The Federal funding to improve rural access to broadband is the Connect America II Fund, which is a 10-year program.  The telco 5G build-out is expected to take at least a decade. If the LEO satellite programs from SpaceX, Amazon, OneWeb, LeoSat, and Telesat are successful, space-based broadband will become available in 2021 which is only two years away. By 2024 there will be multiple broadband satellite companies competing for rural communities business. These companies are planning to provide 4G and 5G backhaul services at a lower cost than fiber, which has to deal with “rugged terrain, remote locations, and sparse populations.”  One of the obstacles to satellite broadband is the current CPUC and CETF policies which discriminate against satellite services. These are policies that were put in place due to the low speeds, long latency and high cost of geo-satellite broadband services.  LEO satellites latency is on par with cable networks and shared fiber services, and current speeds are equal to cable internet and on long distances exceed fiber speeds.  These policies need to be revisited and adjusted to match future broadband services. More in this issue in future posts.

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CPUC to Hold Public Workshop on Expanding Access to Broadband

The California Public Utilities Commission (CPUC), as part of its implementation of The Internet for All Now Act, will hold a workshop to consult with local governments, broadband providers, consumers, and other stakeholders on cost-effective strategies for expanding broadband access in unserved areas of the state. The CPUC welcomes attendance at this public workshop.

WHAT: Workshop on Expanding Access to Broadband
WHEN: Monday, April 29, 2019, 9:30 a.m. – 4:30 p.m.
WHERE:
• . California Lottery Headquarters, 700 North 10th Street, Sacramento, CA, 95811
• . Also available via webcast at www.adminmonitor.com/ca/cpuc
•    Remote participants may email questions during the workshop to:
CASF_Application_Questions@cpuc.ca.gov

Full Press Release is HERE:

 

California Advanced Services Fund (CASF) Workshop

CALIFORNIA ADVANCED SERVICES FUND PUBLIC WORKSHOP – SACRAMENTO, CA – APRIL 29, 2019

Commissioner Martha Guzman Aceves and staff from the California Public Utilities Commission invite you to a public workshop in Sacramento on April 29, 2019. This workshop is a chance for the Commission to consult with regional consortia,  stakeholders, local governments, the federal government, existing facility-based broadband providers, and consumers regarding unserved areas of the state and cost-effective strategies for expanding access to broadband. 

  

Preliminary details of the workshop are included in the attached agenda and information sheet. Please direct questions to
Caleb Jones ((415) 703-1628/caleb.jones@cpuc.ca.gov ) or Phil Enis ((415) 703-4112/phillip.enis@cpuc.ca.gov).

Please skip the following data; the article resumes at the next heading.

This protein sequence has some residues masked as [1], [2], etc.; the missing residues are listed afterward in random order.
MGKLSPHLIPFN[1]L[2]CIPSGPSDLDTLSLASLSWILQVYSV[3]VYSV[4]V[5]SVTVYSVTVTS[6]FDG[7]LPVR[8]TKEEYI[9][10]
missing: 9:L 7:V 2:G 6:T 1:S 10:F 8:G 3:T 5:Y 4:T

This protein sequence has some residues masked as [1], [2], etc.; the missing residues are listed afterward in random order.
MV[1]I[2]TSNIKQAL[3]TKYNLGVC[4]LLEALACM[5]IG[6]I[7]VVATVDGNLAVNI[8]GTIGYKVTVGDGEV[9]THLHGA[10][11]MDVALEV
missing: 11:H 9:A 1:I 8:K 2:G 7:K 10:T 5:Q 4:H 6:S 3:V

Fact Sheet

Reports and Audits

Data, Maps & Tools

Program Description and Application Instructions

The California Advanced Services Fund (CASF) is allocated to four CASF accounts and a pilot program:

Funding

The CASF is funded by a surcharge rate on revenues collected by telecommunications carriers from end-users for intrastate telecommunications services.

Contact Information

Questions about this program should be directed to:

  • Adoption, Consortia and Public Housing Accounts – Selena Huang (415) 703-5247 xsh@cpuc.ca.gov
  • Infrastructure Account and Line Extension Program – Tom Glegola (415) 703-2438 tjg@cpuc.ca.gov

CETF Newsletter

Broadband Adoption Trends Are Improving But We Need Your Help
As a someone who cares about broadband issues in California, we thought you would be interested in this important news:   More Californians are getting connected to the Internet at home using devices that will make a real difference in improving their access to educational, career and healthcare opportunities.

The 2019 Statewide Survey on Broadband Adoption, which CETF conducted in partnership with the University of California, Berkeley Institute of Governmental Studies, finds 88% of the California households have high-speed Internet access at home through either a computing device or a smartphone.

In the last two years, the proportion of Californians connecting to the Internet through a home computing device—defined as a desktop, laptop or tablet computer—has increased from 69% to 78%.  This is a positive development given that households with only smartphone access are considered “underconnected” because they are at a disadvantage in optimizing the use of technology for certain functions, such as doing schoolwork, applying for a job, or taking online classes to expand workforce skills.

Check out news coverage of the survey in Techwire.

Continue Reading HERE.

 

 

If Broadband is Essential Infrastructure it Should be in the General Plan

In California, the General Plan is a document providing a long-range plan for a city’s and county’s physical development. Local jurisdictions have freedom as to what their general plans include, however, there are specific requirements under California state law that each general plan must meet; failure to do so could result in suspension of future development.

Each general plan must include the vision, goals, and objectives of the city or county in terms of planning and development within eight different “elements” defined by the state as: land use, housing, circulation, conservation, noise, safety, open space, and environmental justice which was added as an official element in 2016.